With Love and Compassion for All

Parashat Beha’alotkha 5780

by Meir Sendor

In this week’s parashah Moshe Rabbenu asks for help leading the nation. In response, HaShem tells him to select a capable group of seventy elders, then arranges for them a collective prophetic experience. Why was this prophetic experience necessary?

Maimonides in Guide of the Perplexed (2:40) describes the role of a true leader. Since human beings have an extremely wide range of character qualities, we require

a leader who gauges the actions of individuals, perfecting what is deficient and reducing that which is excessive, who prescribes actions and moral habits that all of them must always practice in the same way, so that the natural diversity is hidden through multiple points of consensual accord and so that the community becomes well ordered.

On the social and political level the responsibility of a leader is to cultivate unity and consensus and peace among widely and wildly differing personalities. Such a leader needs to be what the sages call “mixed in with people,” understanding the human heart (e.g. Ketubot 17a). But Maimonides goes on to explain that for the further perfection of society a further level of leadership is necessary, a spiritual, prophetic level – to help people understand the nature of reality in truth, and their divinely-mandated spiritual and ethical responsibility in full.

Rav Kook develops this higher vision of responsibility and applies it to every one of us, everyone who aspires to be a fully realized human being, created in God’s image. In Psalms it says “HaShem is good to all, and His compassion is over all His works (Ps. 145:9).” Rav Kook expounds:

When the desire to be good to all becomes strong, then a person knows that illumination from Above has come to him. Fortunate is that person if he or she prepares a proper place in their heart, in their consciousness, to work with their hands and all their emotions to receive this elevated illumination… The higher holiness is full of love, kindness and patience in its full splendor. Hatred, harsh judgment and impatient pedantry are the result of forgetting God, and the dimming of the light of holiness. (Orot haKodesh 3:316-17).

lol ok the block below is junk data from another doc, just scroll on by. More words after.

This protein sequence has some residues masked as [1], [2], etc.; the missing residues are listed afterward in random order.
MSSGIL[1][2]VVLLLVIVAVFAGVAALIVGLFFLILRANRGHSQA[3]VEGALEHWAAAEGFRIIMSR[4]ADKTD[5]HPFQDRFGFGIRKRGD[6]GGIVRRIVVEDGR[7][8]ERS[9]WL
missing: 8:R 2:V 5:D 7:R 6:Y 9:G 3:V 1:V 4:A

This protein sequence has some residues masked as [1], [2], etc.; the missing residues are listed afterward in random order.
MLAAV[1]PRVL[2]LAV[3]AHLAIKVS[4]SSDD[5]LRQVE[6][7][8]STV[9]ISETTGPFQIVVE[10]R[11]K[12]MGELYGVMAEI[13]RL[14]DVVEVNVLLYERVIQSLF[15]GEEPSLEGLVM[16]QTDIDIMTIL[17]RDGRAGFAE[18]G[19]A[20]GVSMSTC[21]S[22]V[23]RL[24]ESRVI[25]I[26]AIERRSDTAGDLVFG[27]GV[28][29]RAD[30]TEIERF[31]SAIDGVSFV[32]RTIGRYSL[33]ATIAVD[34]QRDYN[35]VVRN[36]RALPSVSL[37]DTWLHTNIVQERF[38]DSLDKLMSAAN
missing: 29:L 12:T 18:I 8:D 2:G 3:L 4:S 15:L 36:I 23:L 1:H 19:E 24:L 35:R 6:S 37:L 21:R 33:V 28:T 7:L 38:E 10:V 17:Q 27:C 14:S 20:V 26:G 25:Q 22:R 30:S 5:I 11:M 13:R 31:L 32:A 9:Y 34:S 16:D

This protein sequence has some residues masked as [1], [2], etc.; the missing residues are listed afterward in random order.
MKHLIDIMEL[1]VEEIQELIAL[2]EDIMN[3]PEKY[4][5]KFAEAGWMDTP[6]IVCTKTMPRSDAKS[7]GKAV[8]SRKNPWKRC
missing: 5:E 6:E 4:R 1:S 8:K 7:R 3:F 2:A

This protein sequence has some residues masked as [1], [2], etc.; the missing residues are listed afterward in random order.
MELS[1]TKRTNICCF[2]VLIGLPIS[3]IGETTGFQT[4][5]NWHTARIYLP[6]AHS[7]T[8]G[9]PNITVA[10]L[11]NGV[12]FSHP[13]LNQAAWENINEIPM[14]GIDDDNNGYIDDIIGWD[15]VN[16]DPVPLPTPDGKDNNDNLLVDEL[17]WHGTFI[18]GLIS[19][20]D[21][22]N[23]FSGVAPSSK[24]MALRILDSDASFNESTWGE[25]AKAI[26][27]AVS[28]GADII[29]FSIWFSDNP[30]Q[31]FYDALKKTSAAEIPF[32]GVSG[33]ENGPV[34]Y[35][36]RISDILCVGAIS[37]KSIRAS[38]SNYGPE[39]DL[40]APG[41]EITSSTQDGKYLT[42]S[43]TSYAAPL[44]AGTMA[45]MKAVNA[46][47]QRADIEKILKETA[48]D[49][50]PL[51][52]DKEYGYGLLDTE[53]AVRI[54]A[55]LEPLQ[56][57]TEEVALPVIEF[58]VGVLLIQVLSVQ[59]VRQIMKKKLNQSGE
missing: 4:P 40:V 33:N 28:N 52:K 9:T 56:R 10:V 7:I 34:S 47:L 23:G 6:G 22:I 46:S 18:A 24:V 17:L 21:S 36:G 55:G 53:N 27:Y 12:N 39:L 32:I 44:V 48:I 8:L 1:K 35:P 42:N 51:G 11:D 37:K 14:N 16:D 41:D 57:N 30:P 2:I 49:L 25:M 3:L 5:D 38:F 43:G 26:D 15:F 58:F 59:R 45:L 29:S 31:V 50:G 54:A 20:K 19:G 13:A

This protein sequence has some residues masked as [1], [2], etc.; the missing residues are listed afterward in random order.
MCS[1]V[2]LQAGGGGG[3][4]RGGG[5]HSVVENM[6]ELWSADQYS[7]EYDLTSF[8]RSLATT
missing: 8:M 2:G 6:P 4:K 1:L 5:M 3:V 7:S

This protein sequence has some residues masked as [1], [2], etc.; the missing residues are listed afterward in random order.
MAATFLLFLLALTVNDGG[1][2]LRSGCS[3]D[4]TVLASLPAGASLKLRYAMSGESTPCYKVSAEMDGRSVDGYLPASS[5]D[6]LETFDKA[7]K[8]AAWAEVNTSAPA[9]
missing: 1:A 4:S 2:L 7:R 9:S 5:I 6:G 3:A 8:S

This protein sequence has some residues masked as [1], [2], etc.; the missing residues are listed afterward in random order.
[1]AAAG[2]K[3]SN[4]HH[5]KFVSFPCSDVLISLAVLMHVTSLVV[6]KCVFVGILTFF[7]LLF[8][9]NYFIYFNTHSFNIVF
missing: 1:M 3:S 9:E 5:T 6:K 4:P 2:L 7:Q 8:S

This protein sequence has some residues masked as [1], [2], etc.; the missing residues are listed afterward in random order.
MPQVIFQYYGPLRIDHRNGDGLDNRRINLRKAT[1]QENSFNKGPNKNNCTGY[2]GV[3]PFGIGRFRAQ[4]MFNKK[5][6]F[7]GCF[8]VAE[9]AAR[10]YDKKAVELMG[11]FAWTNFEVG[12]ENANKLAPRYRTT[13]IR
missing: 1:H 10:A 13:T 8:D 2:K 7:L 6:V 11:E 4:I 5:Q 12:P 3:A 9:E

Rav Kook points each one of us toward a higher moral vision of sensitivity and care, of love, for every person, for every one of God’s creatures. This love is God-granted, but we can do our part to open our hearts to it, to “prepare a proper place.”

Our world is short on love, kindness and patience. In the United States a cruel murder is being met with further wanton violence and cruelty. How can you heal the violence of racial hatred with violence and racial hatred? Violence is endemic to many countries and cultures around this suffering planet, but this descent into moral depravity in the United States is especially alarming. A democratic culture of respectful dialogue and basic decency has drifted for a while now into polarization and self-righteous indignation, and this is its poison fruit. When political leaders, many of them, are not just ineffectual but part of the problem, inflaming rage on all sides, individuals of good heart need to step up with love and compassion.

When two elders, other than those appointed to be leaders by Moshe Rabbenu, receive prophetic inspiration, and Yehoshua complains that this threatens authorized leadership, Moshe responds:

 במדבר פרק יא פסוק כט

ויאמר לו משה המקנא אתה לי ומי יתן כל עם יקוק נביאים כי יתן יקוק את רוחו עליהם:


Moshe said to him: are you jealous on my account? Would that it were that all God’s people were prophets, that God would place His spirit upon them.

We are all called upon to be moral leaders. Hillel says in Pirkei Avot:

משנה מסכת אבות פרק ב

במקום שאין אנשים השתדל להיות איש:

In a place where there are no menschen, try to be a mensch.


Rabbi Shmuel Edels explains:

מהרש”א חידושי אגדות מסכת ברכות דף סג עמוד א

במקום שאין איש לעסוק בצרכי צבור השתדל את עצמך להיות איש עוסק בצרכי צבור

Where there is no one engaging in the real needs of the public, exert yourself to be a person dealing with the real needs of the public.


I pledge allegiance to the planet Earth, and to the Universe in which it stands, one Creation, under God, indivisible, with love and compassion for all.






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